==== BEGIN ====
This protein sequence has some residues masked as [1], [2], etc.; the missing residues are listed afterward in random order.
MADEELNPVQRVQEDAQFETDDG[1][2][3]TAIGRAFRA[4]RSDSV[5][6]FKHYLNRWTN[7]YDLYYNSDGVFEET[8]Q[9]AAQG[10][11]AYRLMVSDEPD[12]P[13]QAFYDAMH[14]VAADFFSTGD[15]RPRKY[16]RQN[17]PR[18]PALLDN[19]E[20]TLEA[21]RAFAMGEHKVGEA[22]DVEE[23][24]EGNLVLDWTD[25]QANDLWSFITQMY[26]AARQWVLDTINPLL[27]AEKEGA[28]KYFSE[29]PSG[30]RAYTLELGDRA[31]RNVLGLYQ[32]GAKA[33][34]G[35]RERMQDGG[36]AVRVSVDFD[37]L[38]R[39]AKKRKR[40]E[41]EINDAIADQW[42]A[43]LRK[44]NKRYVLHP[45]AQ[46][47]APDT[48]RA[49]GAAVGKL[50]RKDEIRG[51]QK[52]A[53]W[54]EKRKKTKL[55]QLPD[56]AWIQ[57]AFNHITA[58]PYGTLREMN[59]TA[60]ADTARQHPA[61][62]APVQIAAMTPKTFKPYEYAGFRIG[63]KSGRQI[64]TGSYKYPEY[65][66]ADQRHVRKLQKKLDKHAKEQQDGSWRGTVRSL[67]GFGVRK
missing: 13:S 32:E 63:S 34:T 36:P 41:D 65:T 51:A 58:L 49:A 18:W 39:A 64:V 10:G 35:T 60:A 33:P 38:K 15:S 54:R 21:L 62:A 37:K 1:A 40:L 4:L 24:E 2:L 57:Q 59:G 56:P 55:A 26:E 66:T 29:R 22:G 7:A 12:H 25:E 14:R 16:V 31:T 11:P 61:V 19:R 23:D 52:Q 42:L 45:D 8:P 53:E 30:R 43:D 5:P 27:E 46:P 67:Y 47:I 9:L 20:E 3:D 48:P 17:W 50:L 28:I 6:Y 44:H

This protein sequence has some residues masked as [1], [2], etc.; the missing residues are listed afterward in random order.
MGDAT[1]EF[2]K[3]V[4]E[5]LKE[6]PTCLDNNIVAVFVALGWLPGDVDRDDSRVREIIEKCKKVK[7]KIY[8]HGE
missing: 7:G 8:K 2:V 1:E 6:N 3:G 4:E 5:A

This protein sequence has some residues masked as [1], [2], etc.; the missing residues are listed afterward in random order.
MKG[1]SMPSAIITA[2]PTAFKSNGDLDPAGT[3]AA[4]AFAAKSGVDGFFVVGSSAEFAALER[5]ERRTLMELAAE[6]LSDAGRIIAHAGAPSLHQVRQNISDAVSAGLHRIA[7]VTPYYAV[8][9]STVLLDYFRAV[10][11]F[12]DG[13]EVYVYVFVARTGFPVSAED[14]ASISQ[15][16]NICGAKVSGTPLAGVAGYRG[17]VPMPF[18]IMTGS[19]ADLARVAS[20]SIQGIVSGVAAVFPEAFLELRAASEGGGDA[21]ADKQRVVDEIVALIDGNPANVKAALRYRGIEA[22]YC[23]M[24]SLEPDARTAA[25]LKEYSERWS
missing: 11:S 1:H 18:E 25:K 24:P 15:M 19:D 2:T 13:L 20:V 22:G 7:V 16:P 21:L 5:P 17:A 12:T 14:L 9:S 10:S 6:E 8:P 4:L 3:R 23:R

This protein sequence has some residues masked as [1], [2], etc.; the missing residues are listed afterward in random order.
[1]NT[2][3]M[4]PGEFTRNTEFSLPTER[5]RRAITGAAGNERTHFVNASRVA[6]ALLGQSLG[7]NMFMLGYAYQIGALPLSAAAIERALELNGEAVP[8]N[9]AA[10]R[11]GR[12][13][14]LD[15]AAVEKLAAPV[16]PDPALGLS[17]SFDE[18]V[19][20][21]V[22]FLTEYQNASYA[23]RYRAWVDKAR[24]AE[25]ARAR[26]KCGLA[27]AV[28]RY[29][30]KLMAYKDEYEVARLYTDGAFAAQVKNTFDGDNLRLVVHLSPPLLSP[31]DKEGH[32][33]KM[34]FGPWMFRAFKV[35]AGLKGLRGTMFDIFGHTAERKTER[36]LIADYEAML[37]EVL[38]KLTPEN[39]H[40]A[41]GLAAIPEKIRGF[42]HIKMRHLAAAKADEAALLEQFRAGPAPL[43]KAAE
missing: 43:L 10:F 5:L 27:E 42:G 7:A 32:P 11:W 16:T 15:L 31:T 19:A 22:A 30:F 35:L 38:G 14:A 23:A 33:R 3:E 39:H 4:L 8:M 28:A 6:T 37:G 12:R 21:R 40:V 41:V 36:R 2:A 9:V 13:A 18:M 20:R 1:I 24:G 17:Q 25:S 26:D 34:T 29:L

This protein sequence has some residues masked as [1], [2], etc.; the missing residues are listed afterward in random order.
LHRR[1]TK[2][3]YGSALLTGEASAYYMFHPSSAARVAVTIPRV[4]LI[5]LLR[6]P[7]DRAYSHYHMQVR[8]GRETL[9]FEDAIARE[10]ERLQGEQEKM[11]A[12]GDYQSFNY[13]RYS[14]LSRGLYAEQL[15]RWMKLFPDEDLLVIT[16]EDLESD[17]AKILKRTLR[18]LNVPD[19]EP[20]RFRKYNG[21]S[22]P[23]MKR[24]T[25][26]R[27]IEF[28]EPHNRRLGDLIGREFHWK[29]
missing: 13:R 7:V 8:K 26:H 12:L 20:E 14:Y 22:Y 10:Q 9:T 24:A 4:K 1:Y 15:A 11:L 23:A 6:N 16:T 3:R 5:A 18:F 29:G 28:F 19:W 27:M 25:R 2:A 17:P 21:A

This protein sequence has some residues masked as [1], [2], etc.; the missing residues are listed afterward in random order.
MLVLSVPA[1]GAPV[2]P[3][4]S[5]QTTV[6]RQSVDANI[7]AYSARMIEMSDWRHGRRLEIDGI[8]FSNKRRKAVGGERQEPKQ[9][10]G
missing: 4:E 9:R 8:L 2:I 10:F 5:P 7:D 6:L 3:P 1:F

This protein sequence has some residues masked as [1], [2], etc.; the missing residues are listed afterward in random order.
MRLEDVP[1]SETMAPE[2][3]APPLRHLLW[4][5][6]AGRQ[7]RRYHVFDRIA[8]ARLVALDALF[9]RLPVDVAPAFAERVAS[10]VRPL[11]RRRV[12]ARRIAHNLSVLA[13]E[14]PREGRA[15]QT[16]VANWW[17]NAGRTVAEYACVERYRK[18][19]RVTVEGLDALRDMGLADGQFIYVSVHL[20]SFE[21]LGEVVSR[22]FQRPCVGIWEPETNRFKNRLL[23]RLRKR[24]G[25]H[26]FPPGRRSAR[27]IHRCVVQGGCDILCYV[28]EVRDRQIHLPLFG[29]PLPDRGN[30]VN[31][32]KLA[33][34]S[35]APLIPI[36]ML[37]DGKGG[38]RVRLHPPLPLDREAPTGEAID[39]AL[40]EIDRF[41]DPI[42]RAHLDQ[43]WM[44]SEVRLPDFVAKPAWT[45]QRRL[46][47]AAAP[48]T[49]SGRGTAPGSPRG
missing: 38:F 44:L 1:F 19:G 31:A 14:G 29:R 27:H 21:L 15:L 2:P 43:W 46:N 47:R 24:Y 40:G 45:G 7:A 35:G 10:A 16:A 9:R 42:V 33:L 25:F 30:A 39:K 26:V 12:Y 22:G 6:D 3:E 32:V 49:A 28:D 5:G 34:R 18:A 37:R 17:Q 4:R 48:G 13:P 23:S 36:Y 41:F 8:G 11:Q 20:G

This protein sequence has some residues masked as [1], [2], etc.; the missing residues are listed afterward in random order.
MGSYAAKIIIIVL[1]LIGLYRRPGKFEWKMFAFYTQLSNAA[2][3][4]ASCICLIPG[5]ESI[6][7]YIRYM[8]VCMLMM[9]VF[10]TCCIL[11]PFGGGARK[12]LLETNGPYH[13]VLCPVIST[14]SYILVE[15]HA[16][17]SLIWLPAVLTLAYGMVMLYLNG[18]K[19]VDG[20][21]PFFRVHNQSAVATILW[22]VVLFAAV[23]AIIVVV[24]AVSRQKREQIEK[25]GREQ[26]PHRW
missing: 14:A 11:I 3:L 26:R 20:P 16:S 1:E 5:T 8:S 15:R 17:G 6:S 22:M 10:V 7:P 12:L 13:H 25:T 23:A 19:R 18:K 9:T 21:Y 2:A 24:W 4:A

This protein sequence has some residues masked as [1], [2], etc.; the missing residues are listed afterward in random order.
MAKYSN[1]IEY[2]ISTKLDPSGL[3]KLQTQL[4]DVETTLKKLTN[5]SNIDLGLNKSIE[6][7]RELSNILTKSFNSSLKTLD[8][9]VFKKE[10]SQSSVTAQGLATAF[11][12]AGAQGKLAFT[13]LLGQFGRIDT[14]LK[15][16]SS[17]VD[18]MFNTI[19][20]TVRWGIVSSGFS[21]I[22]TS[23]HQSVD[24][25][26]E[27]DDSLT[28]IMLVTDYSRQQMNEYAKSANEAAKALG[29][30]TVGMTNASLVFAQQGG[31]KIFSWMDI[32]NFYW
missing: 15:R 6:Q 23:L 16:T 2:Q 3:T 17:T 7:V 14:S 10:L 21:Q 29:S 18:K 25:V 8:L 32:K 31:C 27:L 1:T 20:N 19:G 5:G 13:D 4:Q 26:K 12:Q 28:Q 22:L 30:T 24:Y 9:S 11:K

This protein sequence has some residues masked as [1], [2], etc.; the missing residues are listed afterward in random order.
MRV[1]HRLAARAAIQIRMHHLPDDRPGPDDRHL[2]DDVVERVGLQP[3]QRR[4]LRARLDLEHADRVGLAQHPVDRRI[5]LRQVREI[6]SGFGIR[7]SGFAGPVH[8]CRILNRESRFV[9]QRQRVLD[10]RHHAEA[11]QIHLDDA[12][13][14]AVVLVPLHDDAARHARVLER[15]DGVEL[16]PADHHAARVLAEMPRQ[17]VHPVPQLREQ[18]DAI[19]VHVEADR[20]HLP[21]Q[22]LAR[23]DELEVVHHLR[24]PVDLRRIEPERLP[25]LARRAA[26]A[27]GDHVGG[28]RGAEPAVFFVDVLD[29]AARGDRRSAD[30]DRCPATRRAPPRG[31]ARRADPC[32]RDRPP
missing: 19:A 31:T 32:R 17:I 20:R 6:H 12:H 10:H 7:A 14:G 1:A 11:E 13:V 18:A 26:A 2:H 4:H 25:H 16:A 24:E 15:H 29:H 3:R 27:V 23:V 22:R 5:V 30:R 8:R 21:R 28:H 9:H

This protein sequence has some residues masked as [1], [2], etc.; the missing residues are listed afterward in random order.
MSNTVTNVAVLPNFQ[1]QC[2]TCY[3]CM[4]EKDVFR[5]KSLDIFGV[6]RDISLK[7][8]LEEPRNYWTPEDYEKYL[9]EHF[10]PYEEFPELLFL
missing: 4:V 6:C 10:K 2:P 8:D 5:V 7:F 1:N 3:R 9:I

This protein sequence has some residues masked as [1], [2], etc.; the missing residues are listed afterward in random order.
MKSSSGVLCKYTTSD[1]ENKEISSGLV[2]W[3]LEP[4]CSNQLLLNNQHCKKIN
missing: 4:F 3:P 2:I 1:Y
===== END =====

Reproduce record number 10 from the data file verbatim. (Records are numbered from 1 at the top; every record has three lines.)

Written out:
This protein sequence has some residues masked as [1], [2], etc.; the missing residues are listed afterward in random order.
MRV[1]HRLAARAAIQIRMHHLPDDRPGPDDRHL[2]DDVVERVGLQP[3]QRR[4]LRARLDLEHADRVGLAQHPVDRRI[5]LRQVREI[6]SGFGIR[7]SGFAGPVH[8]CRILNRESRFV[9]QRQRVLD[10]RHHAEA[11]QIHLDDA[12][13][14]AVVLVPLHDDAARHARVLER[15]DGVEL[16]PADHHAARVLAEMPRQ[17]VHPVPQLREQ[18]DAI[19]VHVEADR[20]HLP[21]Q[22]LAR[23]DELEVVHHLR[24]PVDLRRIEPERLP[25]LARRAA[26]A[27]GDHVGG[28]RGAEPAVFFVDVLD[29]AARGDRRSAD[30]DRCPATRRAPPRG[31]ARRADPC[32]RDRPP
missing: 19:A 31:T 32:R 17:I 20:R 6:H 12:H 10:H 7:A 14:G 1:A 11:E 13:V 18:A 26:A 2:H 4:H 25:H 16:A 24:E 15:H 29:H 3:R 27:V 23:V 22:R 5:V 30:R 8:R 21:R 28:H 9:H